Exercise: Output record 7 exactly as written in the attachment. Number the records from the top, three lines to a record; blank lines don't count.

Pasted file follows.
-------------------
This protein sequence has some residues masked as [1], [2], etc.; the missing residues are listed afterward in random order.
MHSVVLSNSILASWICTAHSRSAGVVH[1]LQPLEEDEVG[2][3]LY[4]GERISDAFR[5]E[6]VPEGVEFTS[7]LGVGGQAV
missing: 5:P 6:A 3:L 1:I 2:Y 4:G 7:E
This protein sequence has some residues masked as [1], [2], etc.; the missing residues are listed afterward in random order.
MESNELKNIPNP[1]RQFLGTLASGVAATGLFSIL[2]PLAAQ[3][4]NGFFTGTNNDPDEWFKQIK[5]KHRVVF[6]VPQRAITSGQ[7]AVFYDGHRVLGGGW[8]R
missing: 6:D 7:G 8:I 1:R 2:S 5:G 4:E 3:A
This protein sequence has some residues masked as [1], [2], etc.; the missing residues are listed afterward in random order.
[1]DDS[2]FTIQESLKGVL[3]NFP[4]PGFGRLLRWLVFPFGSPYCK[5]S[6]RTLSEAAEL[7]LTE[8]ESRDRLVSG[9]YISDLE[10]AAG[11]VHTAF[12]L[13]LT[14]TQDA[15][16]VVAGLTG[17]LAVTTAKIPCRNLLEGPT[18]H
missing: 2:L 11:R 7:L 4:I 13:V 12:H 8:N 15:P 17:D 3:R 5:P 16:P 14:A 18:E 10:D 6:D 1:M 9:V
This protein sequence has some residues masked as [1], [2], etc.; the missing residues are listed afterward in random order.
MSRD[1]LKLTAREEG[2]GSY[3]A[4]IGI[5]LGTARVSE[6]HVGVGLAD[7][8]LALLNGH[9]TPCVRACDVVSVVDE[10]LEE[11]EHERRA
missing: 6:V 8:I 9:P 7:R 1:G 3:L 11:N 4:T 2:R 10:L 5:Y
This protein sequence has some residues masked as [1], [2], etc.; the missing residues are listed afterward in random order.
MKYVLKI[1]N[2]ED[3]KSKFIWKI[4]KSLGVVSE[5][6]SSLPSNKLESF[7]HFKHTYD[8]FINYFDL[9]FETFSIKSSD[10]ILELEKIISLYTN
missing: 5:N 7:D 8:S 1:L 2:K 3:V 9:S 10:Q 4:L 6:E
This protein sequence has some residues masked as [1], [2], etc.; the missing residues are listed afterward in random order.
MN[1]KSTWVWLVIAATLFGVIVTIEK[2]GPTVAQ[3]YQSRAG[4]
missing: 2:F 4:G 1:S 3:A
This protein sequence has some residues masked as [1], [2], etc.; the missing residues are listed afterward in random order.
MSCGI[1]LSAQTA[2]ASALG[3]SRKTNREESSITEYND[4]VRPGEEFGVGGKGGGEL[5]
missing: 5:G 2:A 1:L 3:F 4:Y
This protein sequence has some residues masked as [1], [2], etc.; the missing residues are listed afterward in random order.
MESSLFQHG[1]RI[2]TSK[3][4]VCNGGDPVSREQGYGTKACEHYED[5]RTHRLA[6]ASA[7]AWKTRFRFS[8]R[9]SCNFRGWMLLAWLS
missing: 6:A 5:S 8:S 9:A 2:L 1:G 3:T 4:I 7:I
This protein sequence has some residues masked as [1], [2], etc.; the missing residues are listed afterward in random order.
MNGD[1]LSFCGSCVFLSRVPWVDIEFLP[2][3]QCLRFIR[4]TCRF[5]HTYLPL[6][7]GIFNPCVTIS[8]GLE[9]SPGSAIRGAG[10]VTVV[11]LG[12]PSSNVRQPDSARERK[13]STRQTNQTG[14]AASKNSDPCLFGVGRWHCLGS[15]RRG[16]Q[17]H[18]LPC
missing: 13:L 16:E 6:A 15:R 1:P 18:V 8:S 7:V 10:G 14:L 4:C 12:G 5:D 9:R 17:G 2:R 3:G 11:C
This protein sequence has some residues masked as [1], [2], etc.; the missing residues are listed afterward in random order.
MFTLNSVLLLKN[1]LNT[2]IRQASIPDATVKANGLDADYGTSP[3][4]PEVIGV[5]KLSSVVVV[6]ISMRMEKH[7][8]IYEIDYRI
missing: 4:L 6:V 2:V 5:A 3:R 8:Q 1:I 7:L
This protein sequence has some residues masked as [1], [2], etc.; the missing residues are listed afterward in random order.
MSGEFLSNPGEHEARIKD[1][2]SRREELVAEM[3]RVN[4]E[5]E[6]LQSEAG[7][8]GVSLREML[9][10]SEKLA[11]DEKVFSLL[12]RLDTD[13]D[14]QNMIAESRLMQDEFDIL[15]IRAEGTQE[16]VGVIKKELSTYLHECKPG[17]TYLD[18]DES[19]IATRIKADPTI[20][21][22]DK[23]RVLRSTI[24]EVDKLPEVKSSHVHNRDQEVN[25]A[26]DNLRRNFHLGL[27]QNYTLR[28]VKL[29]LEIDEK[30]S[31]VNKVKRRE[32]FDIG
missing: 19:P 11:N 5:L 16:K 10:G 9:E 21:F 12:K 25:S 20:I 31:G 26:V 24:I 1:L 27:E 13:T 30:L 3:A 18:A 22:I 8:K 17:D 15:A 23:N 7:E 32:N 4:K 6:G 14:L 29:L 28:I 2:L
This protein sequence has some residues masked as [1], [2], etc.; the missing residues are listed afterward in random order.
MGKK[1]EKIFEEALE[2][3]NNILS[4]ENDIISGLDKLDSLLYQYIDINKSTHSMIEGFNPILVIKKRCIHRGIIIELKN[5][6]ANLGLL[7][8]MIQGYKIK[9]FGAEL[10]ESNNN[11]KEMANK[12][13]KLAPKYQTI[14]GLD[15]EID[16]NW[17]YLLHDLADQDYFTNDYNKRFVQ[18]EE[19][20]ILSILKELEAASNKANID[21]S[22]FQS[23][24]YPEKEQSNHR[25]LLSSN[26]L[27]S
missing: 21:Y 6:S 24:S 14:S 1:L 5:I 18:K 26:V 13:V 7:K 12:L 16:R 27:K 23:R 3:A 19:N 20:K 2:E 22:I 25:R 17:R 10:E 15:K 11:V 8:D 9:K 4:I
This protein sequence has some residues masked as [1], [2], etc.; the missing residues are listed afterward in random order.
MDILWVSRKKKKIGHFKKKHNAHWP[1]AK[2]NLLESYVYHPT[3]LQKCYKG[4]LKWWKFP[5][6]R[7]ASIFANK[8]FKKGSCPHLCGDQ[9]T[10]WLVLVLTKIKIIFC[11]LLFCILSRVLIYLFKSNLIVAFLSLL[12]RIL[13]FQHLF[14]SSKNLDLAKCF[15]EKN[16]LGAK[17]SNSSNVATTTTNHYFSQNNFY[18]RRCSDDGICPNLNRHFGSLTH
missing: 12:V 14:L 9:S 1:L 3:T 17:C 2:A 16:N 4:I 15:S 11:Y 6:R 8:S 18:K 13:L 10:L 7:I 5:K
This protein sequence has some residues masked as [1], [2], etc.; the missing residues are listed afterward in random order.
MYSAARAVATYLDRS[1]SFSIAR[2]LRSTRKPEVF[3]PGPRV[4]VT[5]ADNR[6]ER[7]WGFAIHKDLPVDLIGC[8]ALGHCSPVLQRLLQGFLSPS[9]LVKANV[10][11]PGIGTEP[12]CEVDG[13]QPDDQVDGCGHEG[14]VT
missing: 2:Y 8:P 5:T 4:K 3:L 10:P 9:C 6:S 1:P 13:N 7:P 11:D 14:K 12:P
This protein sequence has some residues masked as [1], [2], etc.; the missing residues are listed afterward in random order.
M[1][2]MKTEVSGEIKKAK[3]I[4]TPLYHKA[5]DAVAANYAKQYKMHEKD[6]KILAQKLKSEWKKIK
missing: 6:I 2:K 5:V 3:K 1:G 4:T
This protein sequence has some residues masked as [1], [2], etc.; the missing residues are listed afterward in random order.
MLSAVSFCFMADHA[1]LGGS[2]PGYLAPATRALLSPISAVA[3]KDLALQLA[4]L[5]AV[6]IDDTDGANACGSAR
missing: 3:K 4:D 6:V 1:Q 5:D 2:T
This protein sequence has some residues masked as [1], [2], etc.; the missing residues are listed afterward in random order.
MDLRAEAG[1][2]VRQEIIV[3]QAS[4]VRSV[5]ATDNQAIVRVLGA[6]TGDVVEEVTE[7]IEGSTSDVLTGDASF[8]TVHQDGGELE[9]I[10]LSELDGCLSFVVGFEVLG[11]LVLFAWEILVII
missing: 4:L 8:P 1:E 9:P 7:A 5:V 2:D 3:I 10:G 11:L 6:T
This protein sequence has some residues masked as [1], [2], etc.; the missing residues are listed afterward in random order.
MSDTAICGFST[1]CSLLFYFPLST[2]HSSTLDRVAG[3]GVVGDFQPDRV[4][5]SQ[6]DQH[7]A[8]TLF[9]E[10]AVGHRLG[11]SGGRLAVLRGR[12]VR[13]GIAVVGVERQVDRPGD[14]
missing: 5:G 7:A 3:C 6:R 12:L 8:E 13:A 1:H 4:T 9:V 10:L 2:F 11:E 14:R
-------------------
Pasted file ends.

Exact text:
This protein sequence has some residues masked as [1], [2], etc.; the missing residues are listed afterward in random order.
MSCGI[1]LSAQTA[2]ASALG[3]SRKTNREESSITEYND[4]VRPGEEFGVGGKGGGEL[5]
missing: 5:G 2:A 1:L 3:F 4:Y